Here is one short episode of a personal experience that hurt. When I lived in Massachusetts, I worked part time for a fine art and craft gallery. The owner was a friend and she was quite unusual in that she offered me retirement savings even though I only worked about 24 hours a week. I was thrilled to have this little nest egg and watched it grow for a few years. She then told me about some stocks that her brother in law recommended. He was so avidly in favor of them that he had convinced my friend, the gallery owner, to invest in them heavily, so I felt it was a good option for me as well. It was a mistake. I lost my not so little nest egg …from almost $6,000 to $3.69. I have never invested in stocks again. Thankfully, it was savings for the future, not necessary to our daily expenses.
Thankfully, also, my husband and I have always been conservative spenders. We are fortunate to have stayed out of debt since moving from Massachusetts to South Carolina 15 years ago. When we were first married I had “budget envelopes” for our bills. At that time we put our earnings into these envelopes in order to have the cash to pay our utilities, gas and insurance for the car, food, and rent. It helped. It was only when there was some cash left over that we could consider anything extra. But times have changed drastically since we were young. It is much more challenging now. Our oldest grandson is 24 and he has struggled with money issues. He felt he needed a new car, he has house expenses and college loans. We are hoping his current job will bring in what he needs, but his parents are still helping him quite a bit.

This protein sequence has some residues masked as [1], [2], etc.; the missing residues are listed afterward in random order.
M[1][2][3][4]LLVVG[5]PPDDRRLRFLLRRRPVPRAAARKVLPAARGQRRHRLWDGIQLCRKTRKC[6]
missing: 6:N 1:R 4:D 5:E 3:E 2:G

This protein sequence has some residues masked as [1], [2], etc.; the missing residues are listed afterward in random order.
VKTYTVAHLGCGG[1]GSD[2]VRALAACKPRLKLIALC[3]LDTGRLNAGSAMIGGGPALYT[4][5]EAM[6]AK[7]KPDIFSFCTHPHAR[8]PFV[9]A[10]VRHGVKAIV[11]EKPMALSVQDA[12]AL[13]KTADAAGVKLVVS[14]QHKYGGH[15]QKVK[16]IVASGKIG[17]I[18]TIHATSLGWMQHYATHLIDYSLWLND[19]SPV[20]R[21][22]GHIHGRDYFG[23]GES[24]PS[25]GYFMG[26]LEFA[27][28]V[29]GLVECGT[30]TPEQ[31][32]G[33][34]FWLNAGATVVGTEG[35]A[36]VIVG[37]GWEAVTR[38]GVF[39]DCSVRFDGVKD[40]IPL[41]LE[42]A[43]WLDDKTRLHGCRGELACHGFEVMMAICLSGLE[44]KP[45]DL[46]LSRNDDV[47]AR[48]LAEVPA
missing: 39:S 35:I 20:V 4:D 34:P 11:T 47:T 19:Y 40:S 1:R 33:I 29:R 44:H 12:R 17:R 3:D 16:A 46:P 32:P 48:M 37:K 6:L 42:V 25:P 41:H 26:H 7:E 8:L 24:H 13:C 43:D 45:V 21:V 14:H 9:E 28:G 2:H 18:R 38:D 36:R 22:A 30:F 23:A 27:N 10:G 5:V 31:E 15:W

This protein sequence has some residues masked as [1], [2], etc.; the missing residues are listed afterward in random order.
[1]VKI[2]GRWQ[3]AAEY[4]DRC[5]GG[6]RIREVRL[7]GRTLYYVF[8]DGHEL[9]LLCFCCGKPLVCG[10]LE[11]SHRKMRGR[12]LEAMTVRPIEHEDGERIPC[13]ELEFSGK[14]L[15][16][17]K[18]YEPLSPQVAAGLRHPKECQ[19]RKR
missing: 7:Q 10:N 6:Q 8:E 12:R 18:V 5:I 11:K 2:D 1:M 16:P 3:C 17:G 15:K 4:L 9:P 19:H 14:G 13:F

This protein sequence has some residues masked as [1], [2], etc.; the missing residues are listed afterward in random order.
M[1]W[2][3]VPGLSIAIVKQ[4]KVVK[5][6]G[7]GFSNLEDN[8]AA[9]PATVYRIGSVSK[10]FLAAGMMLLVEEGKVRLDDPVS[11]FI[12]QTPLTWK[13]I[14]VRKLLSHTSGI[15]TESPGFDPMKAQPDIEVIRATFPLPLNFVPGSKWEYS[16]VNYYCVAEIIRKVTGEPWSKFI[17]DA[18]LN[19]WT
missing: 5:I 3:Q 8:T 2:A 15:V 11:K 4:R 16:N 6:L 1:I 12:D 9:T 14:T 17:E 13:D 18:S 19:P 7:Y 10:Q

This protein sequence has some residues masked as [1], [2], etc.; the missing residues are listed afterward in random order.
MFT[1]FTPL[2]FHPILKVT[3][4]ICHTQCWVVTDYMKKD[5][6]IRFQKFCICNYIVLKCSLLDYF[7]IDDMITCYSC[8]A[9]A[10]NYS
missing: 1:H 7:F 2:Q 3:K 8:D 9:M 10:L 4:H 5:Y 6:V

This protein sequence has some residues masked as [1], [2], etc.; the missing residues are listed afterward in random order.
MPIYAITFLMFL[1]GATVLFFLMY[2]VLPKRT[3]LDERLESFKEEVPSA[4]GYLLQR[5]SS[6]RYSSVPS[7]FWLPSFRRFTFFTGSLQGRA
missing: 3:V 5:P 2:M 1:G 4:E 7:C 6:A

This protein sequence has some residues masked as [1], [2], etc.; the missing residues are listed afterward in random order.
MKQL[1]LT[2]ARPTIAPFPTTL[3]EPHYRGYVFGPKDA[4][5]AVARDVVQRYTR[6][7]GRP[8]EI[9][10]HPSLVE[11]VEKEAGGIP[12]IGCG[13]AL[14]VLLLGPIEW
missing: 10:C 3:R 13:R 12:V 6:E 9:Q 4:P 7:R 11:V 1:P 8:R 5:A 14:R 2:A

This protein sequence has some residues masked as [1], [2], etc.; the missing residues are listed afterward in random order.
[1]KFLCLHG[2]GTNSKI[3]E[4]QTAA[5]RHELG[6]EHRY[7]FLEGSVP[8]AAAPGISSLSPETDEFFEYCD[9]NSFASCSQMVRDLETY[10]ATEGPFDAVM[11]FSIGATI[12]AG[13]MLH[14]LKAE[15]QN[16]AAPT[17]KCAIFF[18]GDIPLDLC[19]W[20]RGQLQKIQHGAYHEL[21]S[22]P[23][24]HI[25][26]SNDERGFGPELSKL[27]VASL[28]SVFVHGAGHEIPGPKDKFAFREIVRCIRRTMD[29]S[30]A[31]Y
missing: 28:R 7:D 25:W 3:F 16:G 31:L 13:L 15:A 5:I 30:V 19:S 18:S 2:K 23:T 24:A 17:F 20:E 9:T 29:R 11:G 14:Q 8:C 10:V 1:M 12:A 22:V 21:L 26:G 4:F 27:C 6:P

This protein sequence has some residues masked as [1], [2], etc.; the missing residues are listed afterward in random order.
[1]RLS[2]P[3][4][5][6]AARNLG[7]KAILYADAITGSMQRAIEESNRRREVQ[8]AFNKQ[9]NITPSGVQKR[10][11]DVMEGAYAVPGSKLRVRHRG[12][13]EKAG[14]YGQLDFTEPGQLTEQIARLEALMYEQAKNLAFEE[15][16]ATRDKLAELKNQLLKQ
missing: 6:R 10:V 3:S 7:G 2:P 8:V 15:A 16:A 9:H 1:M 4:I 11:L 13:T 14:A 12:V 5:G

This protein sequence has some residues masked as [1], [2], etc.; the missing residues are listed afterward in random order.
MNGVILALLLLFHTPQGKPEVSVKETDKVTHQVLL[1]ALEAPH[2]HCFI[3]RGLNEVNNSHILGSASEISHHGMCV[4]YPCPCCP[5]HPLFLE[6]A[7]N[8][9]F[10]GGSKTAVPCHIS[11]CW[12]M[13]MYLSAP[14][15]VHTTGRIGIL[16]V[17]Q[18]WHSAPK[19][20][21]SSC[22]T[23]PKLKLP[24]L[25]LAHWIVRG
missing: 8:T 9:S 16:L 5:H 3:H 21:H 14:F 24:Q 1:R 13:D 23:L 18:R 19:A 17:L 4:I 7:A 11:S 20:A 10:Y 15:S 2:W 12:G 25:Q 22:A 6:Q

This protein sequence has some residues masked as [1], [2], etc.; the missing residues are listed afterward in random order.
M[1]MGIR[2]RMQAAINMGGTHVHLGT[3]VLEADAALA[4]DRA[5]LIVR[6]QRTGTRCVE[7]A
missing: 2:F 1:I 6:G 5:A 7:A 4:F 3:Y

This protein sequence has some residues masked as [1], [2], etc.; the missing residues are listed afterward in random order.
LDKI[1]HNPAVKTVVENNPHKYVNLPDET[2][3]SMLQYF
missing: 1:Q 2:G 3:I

I sent this postcard to Santa (Santa!!!), a 29 year-old librarian from Latvia who likes historical photos and castles. Luckily we have a fantastic castle in the centre of Edinburgh. She replied:
“Hello Jorge, Greetings from Latvia! Thank you for your postcard! Our relationship with money is such an interesting topic but people tend to avoid it. I think some principles should be taught at school! My experience is that we learn from our families, and that’s not always the best example for a young person. I earn more than my parents did, but somehow I still find that there is not enough money for important things. I once read that poor people think differently about money, and when they increase their income or inherit a huge sum they are soon broke again simply because of the way they think and therefore act. Have a great day and Happy Postcrossing!
I sent this postcard to Peter (61) from Flensburg, Germany. He joined postcrossing as an alternative to the digital world.